Patrick’s profit after tax was around $9.8 million and it distributed $61.6 million in cash to Qube in the period, "which was well above the corresponding earnings contribution to Qube in the period, as a result of the strong cashflow generated by the business and positive earnings outlook".

The ACCC will examine that result will interest as it coincides with the imposition of the controversial "infrastructure surcharge" on trucking and rail operators, which will be the focus of its annual Container Stevedoring Monitoring Report in November.

Federal transport and infrastructure minister Michael McCormack pledged in March to examine the surcharge based on the report’s findings.


Read about McCormack’s promise to look into the imposts, here


Despite a contract setback in 2016, Patrick’s shipping container volumes rose around 7.8 per cent for the year and 15.6 per cent for the second half.

"Importantly, Patrick remains the lowest cost, most efficient provider of customer service across all terminals with industry leading vessel performance and truck turnaround times," Qube says.

"Patrick’s solid financial performance was achieved despite the highly competitive industry dynamics as a result of surplus terminal capacity and continued consolidation of shipping lines which have resulted in further price pressures.

"This has been compounded by increasing cost pressures including labour, rent and power. During the period, Patrick progressed planning for the development of an automated rail terminal within its Port Botany facility.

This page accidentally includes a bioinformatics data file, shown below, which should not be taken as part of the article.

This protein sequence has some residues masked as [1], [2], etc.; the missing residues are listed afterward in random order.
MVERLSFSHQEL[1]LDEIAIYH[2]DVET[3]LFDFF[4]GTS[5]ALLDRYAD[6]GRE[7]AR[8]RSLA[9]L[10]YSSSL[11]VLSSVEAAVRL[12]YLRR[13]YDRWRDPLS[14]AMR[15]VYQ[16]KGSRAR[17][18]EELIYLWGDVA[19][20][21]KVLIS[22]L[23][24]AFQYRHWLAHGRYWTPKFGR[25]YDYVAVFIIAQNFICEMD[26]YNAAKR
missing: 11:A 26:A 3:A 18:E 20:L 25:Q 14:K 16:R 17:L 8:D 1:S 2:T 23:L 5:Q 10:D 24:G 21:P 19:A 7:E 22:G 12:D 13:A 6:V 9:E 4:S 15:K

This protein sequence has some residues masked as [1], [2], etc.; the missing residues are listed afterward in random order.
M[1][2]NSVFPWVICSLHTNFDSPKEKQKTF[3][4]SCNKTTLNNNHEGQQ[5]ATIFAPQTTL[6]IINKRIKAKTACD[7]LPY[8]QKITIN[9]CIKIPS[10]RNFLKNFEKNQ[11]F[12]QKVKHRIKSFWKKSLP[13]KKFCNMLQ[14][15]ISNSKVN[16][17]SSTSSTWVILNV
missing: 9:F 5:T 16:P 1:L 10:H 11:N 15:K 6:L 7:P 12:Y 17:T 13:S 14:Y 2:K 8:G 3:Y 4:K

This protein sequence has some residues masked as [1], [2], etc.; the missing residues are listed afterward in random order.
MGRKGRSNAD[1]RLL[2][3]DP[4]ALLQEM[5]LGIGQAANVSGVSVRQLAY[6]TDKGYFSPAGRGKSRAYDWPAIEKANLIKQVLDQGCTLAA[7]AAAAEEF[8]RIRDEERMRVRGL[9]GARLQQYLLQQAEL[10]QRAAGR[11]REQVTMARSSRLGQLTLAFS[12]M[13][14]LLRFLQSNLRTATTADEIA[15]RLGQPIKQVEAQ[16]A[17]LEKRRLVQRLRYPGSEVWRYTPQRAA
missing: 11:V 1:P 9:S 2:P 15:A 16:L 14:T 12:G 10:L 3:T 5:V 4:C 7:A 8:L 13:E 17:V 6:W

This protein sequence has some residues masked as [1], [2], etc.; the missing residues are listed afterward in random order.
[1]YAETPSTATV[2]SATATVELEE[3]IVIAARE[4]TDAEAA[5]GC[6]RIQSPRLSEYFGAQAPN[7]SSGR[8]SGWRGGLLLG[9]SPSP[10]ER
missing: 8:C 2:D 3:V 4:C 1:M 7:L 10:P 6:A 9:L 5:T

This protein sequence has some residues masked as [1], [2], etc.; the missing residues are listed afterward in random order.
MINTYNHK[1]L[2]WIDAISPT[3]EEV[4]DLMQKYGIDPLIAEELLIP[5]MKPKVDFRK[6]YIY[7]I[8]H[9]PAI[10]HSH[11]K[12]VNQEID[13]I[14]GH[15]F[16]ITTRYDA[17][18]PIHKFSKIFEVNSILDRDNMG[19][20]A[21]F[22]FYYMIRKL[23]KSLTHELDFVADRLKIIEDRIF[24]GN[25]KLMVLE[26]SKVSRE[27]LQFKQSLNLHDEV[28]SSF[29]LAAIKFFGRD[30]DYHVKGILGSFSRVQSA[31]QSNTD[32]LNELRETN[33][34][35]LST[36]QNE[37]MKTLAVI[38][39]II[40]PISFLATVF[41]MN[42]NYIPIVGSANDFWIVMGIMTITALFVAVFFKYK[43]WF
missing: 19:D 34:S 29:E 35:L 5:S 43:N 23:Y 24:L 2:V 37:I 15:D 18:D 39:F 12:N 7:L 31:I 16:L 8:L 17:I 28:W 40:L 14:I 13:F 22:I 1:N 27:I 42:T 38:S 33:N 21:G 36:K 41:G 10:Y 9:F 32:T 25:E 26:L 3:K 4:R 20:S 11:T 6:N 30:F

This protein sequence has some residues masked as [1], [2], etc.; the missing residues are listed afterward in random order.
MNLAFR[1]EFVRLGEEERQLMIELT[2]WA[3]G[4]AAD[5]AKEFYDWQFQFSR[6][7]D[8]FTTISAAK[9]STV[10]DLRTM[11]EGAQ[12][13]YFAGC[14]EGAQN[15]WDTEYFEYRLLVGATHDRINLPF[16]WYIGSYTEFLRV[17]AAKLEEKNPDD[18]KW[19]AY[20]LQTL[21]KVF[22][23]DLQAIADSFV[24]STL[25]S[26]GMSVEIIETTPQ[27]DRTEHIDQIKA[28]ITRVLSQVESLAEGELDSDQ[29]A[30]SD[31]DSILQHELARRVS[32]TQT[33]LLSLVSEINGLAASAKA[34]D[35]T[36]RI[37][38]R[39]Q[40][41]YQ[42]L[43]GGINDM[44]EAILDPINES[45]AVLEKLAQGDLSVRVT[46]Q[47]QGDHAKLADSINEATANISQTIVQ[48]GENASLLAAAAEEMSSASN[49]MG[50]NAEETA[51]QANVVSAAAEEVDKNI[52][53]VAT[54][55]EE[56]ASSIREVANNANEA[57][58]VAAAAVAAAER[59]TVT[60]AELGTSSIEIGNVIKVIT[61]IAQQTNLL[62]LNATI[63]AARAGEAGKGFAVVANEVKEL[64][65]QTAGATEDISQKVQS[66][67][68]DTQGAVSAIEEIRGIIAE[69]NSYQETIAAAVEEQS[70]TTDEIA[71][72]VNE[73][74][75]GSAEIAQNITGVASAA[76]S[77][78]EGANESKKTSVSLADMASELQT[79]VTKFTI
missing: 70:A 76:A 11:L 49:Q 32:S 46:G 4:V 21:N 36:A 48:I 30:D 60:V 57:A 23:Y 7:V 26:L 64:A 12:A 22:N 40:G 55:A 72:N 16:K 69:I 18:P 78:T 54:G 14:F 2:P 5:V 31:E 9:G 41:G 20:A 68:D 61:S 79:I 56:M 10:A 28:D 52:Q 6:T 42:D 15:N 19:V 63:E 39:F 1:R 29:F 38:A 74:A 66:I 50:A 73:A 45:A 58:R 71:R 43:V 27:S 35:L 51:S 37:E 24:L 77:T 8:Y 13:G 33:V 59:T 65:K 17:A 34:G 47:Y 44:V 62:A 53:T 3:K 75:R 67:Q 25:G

"This will significantly increase the efficiency of rail operations and volumes of containers to be handled on rail."

Meanwhile, Patrick is through to the next stage of the Fremantle Port Authority (FPA) expressions of interest process — for the North Quay that includes the Patrick terminal, for a new seven year lease term with two seven year options at the FPA’s sole discretion.

Prixcar

Of Qube’s associated firms, Prixcar’s turnaround has been slower than expected and grains operation Quattro suffered from drought impacts.

"Qube impaired the carrying value of its investment in Prixcar by $6.0 million reflecting its continued weak financial performance and outlook," it says.

"In June 2018, Qube impaired this investment by a further $3.3 million. Although Prixcar has installed a new senior management team and its financial performance is beginning to stabilise and improve, there is still a high level of risk regarding Prixcar’s turnaround and timing of achieving its medium term forecasts."

That risk includes an expected "modest" fall in vehicle imports from last financial year’s highs.

That said, both associates are expected to deliver a modest overall improvement in earnings.

Otherwise, Qube expects this financial year to be broadly similar to the one it has just reported on.

"Increased earnings from Minto and MLP are expected to be largely offset by reduced earnings from AAT due to the full year impact of exiting Webb Dock West in late December 2017 and an expected reduction in vehicles and other cargo through AAT’s facilities following a very strong year in FY18. Quattro is expected to report another loss due to expectations of another poor grain harvest," it says.

On Moorebank, planning issue delays and the need for a new environmental protection licence have seen a six-month postponement the likely start of construction of the rail link to the main freight line to Port Botany, with containers not likey to move before the end of next calendar year.

It is also working through issues with the Moorebank Intermodal Company (MIC) over $40 million in preparation work Qube wants to claim back.